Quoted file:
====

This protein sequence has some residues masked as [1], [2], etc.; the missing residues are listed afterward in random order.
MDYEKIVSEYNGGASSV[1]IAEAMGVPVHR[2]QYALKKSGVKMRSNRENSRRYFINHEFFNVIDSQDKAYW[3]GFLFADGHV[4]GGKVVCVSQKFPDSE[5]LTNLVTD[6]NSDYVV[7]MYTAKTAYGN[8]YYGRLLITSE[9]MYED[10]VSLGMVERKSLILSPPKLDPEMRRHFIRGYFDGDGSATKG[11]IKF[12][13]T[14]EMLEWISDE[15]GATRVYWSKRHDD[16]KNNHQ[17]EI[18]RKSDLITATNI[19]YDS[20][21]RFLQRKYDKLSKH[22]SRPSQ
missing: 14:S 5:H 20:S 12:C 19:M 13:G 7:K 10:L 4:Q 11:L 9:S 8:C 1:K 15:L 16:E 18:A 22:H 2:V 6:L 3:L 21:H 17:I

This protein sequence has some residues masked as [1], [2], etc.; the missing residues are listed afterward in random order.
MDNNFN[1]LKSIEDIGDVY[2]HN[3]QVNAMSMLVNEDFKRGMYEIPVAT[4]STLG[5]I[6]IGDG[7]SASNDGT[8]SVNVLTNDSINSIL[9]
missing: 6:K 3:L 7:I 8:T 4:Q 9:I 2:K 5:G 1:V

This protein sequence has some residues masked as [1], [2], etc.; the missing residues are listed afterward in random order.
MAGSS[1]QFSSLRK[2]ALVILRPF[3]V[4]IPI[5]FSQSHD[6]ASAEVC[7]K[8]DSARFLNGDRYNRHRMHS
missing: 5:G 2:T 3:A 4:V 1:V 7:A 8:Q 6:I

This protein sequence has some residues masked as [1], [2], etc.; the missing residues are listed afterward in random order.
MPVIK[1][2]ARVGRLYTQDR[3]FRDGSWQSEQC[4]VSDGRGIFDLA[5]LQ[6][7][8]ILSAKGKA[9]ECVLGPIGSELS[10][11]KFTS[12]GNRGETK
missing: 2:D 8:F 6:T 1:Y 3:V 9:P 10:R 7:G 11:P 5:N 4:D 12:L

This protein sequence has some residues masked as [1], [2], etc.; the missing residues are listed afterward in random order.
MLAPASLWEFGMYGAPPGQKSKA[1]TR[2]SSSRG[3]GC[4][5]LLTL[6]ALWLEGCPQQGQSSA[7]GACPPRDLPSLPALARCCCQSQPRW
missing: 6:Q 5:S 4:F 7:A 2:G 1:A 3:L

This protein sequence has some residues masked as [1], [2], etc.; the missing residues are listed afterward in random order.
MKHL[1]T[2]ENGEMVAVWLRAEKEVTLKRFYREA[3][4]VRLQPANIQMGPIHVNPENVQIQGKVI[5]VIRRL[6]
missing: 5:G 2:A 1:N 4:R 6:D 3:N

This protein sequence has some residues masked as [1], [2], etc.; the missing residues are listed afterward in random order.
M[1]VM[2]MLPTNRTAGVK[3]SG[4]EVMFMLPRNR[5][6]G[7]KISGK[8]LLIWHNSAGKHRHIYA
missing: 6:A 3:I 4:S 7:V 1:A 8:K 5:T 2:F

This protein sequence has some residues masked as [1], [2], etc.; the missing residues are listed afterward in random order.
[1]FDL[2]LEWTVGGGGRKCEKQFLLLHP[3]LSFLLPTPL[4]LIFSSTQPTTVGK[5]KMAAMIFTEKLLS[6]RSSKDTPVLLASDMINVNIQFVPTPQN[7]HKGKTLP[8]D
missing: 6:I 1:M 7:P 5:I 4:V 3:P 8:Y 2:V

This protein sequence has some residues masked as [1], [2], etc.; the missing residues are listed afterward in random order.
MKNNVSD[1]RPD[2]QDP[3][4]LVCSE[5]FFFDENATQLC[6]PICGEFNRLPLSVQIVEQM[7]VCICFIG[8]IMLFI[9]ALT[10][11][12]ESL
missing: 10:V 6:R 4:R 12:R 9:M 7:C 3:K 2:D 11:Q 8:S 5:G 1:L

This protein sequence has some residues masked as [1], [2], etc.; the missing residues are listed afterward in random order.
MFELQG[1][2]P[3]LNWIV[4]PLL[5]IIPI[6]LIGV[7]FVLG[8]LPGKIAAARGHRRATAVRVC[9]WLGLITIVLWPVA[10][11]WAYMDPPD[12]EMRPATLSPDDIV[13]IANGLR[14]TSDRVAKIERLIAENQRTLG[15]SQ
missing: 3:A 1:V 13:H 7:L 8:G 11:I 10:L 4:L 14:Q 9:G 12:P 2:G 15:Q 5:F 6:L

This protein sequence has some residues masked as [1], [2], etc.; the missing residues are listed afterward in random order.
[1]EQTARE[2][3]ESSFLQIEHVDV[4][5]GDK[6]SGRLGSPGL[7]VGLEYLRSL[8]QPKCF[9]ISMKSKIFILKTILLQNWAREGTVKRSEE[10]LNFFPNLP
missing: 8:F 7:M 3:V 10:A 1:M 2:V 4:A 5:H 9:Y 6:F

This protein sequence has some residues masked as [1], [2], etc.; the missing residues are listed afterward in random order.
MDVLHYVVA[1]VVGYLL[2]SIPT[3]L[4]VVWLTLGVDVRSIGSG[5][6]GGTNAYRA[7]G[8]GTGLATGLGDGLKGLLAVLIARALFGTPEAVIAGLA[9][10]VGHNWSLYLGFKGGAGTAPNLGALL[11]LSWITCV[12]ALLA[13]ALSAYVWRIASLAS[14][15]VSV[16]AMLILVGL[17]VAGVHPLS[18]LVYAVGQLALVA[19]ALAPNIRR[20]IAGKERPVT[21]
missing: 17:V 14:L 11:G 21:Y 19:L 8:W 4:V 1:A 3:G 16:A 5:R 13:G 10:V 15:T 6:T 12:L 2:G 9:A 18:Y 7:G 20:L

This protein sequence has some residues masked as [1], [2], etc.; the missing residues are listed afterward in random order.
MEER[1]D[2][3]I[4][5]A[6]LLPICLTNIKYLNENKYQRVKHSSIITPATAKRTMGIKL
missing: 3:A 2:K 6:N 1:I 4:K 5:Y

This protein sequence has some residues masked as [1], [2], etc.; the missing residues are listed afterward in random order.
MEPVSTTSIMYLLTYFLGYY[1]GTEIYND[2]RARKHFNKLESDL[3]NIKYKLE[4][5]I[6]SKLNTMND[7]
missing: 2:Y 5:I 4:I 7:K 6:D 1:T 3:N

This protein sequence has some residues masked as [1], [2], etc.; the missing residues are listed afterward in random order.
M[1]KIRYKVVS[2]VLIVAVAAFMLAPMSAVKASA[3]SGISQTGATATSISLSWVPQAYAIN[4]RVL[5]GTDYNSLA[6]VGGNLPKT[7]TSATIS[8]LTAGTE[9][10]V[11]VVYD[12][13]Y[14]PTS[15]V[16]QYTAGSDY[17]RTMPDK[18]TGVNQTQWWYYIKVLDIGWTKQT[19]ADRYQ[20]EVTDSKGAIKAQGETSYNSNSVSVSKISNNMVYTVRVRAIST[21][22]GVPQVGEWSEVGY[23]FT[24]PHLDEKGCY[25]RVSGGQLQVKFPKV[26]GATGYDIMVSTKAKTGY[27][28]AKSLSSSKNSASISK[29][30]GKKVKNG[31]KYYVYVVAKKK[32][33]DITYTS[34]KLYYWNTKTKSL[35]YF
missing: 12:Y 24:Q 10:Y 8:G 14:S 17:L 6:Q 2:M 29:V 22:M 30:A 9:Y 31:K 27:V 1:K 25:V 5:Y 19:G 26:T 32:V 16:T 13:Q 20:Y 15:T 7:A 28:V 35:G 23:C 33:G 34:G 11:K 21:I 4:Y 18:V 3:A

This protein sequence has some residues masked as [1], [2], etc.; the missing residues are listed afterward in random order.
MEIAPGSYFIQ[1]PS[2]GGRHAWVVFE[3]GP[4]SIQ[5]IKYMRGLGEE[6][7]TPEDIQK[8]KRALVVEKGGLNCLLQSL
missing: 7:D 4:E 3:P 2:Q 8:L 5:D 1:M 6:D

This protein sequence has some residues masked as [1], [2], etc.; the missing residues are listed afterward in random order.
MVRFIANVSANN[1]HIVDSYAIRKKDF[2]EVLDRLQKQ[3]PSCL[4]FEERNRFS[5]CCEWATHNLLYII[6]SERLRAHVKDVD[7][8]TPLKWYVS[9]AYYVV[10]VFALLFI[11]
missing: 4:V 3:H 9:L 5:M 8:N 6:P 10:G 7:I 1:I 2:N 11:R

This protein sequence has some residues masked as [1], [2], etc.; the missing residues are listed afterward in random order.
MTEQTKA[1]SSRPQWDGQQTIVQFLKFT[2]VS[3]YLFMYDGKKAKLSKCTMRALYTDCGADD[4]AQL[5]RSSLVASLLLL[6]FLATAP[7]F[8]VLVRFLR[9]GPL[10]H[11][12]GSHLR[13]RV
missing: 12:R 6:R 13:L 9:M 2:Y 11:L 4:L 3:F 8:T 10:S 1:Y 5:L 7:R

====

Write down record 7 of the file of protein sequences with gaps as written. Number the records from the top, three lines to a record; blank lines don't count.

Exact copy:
This protein sequence has some residues masked as [1], [2], etc.; the missing residues are listed afterward in random order.
M[1]VM[2]MLPTNRTAGVK[3]SG[4]EVMFMLPRNR[5][6]G[7]KISGK[8]LLIWHNSAGKHRHIYA
missing: 6:A 3:I 4:S 7:V 1:A 8:K 5:T 2:F